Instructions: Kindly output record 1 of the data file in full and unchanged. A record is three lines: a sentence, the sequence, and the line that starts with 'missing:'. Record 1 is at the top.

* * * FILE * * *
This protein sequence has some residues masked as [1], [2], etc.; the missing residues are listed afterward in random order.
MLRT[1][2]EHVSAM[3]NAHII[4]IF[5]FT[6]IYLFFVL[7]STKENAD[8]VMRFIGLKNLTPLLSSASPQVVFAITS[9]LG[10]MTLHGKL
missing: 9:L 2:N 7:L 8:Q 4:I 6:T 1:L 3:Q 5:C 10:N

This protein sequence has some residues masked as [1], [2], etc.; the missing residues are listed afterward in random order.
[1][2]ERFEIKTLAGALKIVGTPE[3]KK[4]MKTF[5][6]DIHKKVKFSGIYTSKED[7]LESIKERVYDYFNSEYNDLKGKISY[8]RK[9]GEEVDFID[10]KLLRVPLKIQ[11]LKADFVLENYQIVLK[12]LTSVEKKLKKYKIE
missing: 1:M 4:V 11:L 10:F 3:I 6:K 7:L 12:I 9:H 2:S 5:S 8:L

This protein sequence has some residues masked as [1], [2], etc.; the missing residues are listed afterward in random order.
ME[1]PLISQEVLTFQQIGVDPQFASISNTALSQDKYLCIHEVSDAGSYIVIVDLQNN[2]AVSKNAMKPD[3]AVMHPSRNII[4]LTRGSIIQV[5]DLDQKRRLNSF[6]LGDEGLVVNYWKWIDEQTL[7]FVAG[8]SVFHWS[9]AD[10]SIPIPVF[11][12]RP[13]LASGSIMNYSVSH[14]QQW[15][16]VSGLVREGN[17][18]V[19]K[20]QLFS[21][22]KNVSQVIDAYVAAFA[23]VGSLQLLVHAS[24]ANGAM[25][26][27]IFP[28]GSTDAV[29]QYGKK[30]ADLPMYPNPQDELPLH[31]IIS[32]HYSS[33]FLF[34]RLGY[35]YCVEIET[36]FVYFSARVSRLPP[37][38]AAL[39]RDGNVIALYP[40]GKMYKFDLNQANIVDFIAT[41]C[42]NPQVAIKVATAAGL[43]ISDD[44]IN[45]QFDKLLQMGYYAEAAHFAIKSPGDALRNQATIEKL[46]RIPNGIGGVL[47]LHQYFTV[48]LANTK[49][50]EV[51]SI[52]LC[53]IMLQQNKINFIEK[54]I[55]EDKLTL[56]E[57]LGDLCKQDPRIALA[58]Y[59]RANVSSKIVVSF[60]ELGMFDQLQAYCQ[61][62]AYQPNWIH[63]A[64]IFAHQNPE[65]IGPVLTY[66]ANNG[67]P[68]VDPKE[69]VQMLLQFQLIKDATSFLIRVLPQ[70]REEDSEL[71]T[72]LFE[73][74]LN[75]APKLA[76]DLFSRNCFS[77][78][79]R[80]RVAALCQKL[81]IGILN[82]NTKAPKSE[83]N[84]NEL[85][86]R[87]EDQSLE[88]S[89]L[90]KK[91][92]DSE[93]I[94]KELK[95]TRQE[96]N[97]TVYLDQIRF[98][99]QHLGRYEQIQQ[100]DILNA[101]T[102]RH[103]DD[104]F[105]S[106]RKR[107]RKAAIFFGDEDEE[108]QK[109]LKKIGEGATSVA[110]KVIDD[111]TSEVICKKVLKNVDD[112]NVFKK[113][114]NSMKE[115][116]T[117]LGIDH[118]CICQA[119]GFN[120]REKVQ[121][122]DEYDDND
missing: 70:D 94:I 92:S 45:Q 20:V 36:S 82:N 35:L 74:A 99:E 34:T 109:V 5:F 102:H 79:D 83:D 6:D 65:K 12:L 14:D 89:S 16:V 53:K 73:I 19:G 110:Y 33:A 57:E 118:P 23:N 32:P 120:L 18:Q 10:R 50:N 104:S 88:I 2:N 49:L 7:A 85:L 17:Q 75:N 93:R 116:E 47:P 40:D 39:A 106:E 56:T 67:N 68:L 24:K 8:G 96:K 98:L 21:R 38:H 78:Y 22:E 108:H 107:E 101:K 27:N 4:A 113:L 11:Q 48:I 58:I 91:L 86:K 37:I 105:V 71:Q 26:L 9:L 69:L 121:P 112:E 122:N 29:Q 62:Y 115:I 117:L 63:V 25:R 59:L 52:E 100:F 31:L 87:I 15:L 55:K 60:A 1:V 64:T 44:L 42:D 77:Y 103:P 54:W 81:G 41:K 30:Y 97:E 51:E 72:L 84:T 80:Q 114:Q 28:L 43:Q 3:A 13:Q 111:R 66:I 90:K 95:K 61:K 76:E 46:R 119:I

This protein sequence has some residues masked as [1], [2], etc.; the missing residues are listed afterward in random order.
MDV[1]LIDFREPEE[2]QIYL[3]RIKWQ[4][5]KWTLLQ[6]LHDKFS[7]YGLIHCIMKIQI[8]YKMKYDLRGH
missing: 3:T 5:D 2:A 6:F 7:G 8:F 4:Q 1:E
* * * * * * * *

This protein sequence has some residues masked as [1], [2], etc.; the missing residues are listed afterward in random order.
MLRT[1][2]EHVSAM[3]NAHII[4]IF[5]FT[6]IYLFFVL[7]STKENAD[8]VMRFIGLKNLTPLLSSASPQVVFAITS[9]LG[10]MTLHGKL
missing: 9:L 2:N 7:L 8:Q 4:I 6:T 1:L 3:Q 5:C 10:N